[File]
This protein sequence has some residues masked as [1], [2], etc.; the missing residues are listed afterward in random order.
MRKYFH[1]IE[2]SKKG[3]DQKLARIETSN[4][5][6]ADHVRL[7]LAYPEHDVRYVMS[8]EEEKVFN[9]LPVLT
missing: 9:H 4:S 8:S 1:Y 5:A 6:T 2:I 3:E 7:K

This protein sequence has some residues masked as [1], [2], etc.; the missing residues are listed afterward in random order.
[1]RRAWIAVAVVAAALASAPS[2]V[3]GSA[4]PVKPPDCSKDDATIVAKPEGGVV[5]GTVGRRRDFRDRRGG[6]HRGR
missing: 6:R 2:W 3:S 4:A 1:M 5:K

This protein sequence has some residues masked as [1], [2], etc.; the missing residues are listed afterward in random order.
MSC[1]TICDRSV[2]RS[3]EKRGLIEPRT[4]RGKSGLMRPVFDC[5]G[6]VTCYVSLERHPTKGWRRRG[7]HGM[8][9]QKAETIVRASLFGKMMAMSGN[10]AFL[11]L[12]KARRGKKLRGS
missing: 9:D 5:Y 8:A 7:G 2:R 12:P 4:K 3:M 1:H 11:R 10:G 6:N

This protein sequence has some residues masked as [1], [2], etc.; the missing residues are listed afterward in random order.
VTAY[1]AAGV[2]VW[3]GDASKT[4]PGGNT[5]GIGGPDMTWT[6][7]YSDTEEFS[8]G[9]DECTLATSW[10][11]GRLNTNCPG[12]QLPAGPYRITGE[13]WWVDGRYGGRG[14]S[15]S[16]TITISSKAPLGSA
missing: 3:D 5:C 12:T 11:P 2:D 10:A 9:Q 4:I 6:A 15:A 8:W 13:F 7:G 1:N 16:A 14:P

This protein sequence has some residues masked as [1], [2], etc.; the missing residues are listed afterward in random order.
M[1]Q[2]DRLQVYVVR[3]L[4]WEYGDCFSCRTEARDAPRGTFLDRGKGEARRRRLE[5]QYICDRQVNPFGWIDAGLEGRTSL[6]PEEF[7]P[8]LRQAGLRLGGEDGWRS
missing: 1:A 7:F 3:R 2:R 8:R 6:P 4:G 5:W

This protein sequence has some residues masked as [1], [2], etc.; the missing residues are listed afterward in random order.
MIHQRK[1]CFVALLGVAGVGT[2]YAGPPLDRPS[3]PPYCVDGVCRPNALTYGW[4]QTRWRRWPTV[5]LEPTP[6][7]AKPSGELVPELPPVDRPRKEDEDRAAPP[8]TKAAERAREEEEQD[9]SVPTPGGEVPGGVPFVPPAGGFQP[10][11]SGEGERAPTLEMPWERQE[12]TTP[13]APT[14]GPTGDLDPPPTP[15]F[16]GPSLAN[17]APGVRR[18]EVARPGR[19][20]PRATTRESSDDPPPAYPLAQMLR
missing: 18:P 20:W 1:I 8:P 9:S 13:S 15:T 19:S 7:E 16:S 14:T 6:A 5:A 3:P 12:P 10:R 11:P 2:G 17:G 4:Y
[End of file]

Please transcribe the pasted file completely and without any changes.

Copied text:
This protein sequence has some residues masked as [1], [2], etc.; the missing residues are listed afterward in random order.
MRKYFH[1]IE[2]SKKG[3]DQKLARIETSN[4][5][6]ADHVRL[7]LAYPEHDVRYVMS[8]EEEKVFN[9]LPVLT
missing: 9:H 4:S 8:S 1:Y 5:A 6:T 2:I 3:E 7:K

This protein sequence has some residues masked as [1], [2], etc.; the missing residues are listed afterward in random order.
[1]RRAWIAVAVVAAALASAPS[2]V[3]GSA[4]PVKPPDCSKDDATIVAKPEGGVV[5]GTVGRRRDFRDRRGG[6]HRGR
missing: 6:R 2:W 3:S 4:A 1:M 5:K

This protein sequence has some residues masked as [1], [2], etc.; the missing residues are listed afterward in random order.
MSC[1]TICDRSV[2]RS[3]EKRGLIEPRT[4]RGKSGLMRPVFDC[5]G[6]VTCYVSLERHPTKGWRRRG[7]HGM[8][9]QKAETIVRASLFGKMMAMSGN[10]AFL[11]L[12]KARRGKKLRGS
missing: 9:D 5:Y 8:A 7:G 2:R 12:P 4:K 3:M 1:H 11:R 10:G 6:N

This protein sequence has some residues masked as [1], [2], etc.; the missing residues are listed afterward in random order.
VTAY[1]AAGV[2]VW[3]GDASKT[4]PGGNT[5]GIGGPDMTWT[6][7]YSDTEEFS[8]G[9]DECTLATSW[10][11]GRLNTNCPG[12]QLPAGPYRITGE[13]WWVDGRYGGRG[14]S[15]S[16]TITISSKAPLGSA
missing: 3:D 5:C 12:T 11:P 2:D 10:A 9:Q 4:I 6:A 15:A 8:W 13:F 7:G 1:N 16:A 14:P

This protein sequence has some residues masked as [1], [2], etc.; the missing residues are listed afterward in random order.
M[1]Q[2]DRLQVYVVR[3]L[4]WEYGDCFSCRTEARDAPRGTFLDRGKGEARRRRLE[5]QYICDRQVNPFGWIDAGLEGRTSL[6]PEEF[7]P[8]LRQAGLRLGGEDGWRS
missing: 1:A 7:F 3:R 2:R 8:R 6:P 4:G 5:W

This protein sequence has some residues masked as [1], [2], etc.; the missing residues are listed afterward in random order.
MIHQRK[1]CFVALLGVAGVGT[2]YAGPPLDRPS[3]PPYCVDGVCRPNALTYGW[4]QTRWRRWPTV[5]LEPTP[6][7]AKPSGELVPELPPVDRPRKEDEDRAAPP[8]TKAAERAREEEEQD[9]SVPTPGGEVPGGVPFVPPAGGFQP[10][11]SGEGERAPTLEMPWERQE[12]TTP[13]APT[14]GPTGDLDPPPTP[15]F[16]GPSLAN[17]APGVRR[18]EVARPGR[19][20]PRATTRESSDDPPPAYPLAQMLR
missing: 18:P 20:W 1:I 8:P 9:S 13:S 15:T 19:S 7:E 16:S 14:T 6:A 5:A 3:P 12:P 10:R 11:P 2:G 17:G 4:Y